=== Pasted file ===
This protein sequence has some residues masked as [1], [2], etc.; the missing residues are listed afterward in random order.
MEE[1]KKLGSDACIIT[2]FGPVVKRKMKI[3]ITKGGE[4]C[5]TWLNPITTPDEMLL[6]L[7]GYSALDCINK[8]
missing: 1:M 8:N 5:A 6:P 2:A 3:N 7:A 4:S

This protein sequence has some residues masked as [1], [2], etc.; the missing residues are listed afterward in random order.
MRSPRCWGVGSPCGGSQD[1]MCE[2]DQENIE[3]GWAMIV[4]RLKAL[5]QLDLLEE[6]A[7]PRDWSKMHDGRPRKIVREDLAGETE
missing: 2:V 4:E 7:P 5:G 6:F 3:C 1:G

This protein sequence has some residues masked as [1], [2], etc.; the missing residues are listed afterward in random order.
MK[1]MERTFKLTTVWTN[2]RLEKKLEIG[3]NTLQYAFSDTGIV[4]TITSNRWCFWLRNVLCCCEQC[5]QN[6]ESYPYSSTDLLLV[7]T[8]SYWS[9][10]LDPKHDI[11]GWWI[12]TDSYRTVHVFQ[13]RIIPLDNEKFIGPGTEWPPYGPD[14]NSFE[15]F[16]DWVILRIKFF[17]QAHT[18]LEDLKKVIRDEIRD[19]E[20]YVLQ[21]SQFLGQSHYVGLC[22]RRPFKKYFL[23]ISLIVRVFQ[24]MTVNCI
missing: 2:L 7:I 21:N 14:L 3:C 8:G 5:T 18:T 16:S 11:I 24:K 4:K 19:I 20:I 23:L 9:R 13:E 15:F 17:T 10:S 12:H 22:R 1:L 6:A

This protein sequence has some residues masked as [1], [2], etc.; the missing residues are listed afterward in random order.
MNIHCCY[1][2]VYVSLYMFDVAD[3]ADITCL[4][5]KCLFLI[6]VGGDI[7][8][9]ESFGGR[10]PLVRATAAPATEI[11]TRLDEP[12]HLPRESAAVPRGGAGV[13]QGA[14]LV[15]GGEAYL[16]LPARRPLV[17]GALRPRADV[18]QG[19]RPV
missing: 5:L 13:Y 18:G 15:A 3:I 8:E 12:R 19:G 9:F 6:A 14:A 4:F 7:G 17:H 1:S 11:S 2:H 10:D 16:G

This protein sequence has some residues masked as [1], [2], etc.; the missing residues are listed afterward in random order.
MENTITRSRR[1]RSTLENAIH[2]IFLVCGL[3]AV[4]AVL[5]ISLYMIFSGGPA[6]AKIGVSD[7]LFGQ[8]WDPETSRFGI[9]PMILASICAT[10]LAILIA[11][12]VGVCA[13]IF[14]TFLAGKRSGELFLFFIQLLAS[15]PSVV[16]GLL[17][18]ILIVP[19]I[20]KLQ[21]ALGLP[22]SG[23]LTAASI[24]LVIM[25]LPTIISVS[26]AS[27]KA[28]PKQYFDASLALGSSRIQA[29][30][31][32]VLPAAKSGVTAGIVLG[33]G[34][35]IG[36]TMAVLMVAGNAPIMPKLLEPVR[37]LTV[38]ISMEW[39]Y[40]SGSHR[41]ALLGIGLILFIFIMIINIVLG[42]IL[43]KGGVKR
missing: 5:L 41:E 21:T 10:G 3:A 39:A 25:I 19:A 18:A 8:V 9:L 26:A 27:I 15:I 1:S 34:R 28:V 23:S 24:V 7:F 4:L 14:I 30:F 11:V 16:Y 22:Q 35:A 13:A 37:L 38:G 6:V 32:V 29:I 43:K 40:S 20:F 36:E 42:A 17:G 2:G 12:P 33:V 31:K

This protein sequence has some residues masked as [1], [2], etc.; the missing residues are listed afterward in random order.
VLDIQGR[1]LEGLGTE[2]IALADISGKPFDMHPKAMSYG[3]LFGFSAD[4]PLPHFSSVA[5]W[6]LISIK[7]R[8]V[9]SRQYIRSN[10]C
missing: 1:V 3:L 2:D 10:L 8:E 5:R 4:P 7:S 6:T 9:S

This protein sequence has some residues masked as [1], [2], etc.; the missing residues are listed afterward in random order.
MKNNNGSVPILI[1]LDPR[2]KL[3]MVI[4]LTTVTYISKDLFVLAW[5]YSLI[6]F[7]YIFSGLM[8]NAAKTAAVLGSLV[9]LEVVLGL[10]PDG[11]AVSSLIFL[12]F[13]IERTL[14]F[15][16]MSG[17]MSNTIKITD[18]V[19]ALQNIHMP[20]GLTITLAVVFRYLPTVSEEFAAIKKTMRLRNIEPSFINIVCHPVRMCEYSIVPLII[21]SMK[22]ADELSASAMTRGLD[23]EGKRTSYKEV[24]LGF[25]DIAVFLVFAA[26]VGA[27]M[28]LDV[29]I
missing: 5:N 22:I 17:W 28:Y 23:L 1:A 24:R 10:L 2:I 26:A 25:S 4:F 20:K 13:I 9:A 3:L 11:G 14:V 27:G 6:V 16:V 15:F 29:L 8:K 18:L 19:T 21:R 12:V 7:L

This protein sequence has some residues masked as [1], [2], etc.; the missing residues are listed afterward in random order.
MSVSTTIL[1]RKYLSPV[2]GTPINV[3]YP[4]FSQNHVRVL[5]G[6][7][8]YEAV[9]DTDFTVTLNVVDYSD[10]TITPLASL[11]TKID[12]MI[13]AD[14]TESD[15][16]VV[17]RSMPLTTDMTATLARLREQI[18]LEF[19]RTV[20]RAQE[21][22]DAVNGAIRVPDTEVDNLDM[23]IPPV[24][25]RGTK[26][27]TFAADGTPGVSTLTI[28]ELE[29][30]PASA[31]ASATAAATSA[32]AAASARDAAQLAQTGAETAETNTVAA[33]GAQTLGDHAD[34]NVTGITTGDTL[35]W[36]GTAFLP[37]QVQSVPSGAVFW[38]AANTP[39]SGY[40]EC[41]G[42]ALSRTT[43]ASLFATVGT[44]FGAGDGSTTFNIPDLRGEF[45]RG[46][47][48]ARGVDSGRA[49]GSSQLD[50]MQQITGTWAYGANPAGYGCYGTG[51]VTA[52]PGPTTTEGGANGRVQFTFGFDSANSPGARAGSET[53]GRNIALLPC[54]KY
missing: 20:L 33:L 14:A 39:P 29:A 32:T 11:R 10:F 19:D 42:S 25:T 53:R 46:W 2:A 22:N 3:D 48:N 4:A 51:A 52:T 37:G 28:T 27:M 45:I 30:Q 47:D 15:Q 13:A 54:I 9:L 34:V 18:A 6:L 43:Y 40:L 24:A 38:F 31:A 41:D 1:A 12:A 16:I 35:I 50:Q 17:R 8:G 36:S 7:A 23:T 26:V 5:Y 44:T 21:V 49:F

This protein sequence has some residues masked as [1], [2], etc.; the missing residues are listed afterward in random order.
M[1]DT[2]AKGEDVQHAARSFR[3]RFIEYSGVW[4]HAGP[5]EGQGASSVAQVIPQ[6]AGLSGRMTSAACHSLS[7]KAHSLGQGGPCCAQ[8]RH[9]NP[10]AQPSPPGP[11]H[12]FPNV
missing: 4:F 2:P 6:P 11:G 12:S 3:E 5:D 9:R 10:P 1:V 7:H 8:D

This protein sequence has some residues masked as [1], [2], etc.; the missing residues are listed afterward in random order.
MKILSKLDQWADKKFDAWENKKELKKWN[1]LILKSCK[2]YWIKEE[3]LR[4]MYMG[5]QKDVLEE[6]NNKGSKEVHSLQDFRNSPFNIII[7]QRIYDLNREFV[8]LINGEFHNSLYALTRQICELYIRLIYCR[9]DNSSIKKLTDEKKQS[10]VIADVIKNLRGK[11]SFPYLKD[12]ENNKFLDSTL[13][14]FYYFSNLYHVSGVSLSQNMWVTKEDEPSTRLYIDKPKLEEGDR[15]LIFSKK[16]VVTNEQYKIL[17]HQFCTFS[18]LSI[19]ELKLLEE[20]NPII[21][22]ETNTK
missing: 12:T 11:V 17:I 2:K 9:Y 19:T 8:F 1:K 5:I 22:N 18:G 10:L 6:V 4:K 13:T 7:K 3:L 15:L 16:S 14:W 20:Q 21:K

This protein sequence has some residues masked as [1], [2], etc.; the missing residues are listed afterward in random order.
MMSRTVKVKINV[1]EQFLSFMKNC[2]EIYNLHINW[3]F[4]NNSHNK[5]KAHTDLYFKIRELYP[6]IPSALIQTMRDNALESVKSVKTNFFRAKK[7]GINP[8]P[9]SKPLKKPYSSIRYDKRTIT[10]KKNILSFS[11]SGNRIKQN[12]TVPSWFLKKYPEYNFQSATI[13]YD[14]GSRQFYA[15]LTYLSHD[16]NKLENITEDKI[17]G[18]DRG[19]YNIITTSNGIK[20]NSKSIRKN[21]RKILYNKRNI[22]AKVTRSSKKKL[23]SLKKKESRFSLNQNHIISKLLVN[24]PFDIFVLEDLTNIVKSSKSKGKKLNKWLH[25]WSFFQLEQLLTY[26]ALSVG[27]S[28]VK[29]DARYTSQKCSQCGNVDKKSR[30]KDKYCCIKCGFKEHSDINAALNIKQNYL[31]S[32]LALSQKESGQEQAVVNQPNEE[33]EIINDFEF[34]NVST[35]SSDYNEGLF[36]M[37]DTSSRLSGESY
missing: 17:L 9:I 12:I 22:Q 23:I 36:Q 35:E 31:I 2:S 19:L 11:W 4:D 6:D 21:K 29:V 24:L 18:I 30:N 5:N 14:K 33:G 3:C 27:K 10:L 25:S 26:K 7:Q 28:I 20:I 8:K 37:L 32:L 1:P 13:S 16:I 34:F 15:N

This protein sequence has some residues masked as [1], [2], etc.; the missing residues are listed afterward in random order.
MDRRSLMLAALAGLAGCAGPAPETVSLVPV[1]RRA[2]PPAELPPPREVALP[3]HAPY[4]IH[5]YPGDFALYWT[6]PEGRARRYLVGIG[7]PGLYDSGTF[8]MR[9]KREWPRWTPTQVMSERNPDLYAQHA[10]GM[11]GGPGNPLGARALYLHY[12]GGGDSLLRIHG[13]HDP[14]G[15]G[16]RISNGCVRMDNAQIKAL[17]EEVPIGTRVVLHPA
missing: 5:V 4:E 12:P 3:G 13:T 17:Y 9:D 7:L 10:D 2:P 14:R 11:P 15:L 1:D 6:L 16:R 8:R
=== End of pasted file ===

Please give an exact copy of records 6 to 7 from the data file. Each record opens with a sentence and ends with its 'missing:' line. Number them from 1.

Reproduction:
This protein sequence has some residues masked as [1], [2], etc.; the missing residues are listed afterward in random order.
VLDIQGR[1]LEGLGTE[2]IALADISGKPFDMHPKAMSYG[3]LFGFSAD[4]PLPHFSSVA[5]W[6]LISIK[7]R[8]V[9]SRQYIRSN[10]C
missing: 1:V 3:L 2:D 10:L 8:E 5:R 4:P 7:S 6:T 9:S

This protein sequence has some residues masked as [1], [2], etc.; the missing residues are listed afterward in random order.
MKNNNGSVPILI[1]LDPR[2]KL[3]MVI[4]LTTVTYISKDLFVLAW[5]YSLI[6]F[7]YIFSGLM[8]NAAKTAAVLGSLV[9]LEVVLGL[10]PDG[11]AVSSLIFL[12]F[13]IERTL[14]F[15][16]MSG[17]MSNTIKITD[18]V[19]ALQNIHMP[20]GLTITLAVVFRYLPTVSEEFAAIKKTMRLRNIEPSFINIVCHPVRMCEYSIVPLII[21]SMK[22]ADELSASAMTRGLD[23]EGKRTSYKEV[24]LGF[25]DIAVFLVFAA[26]VGA[27]M[28]LDV[29]I
missing: 5:N 22:I 17:W 28:Y 23:L 1:A 24:R 10:L 2:I 26:A 25:S 4:F 20:K 13:I 9:A 3:L 11:G 14:V 27:G 6:V 16:V 15:F 29:L 8:K 18:L 19:T 21:R 12:V 7:L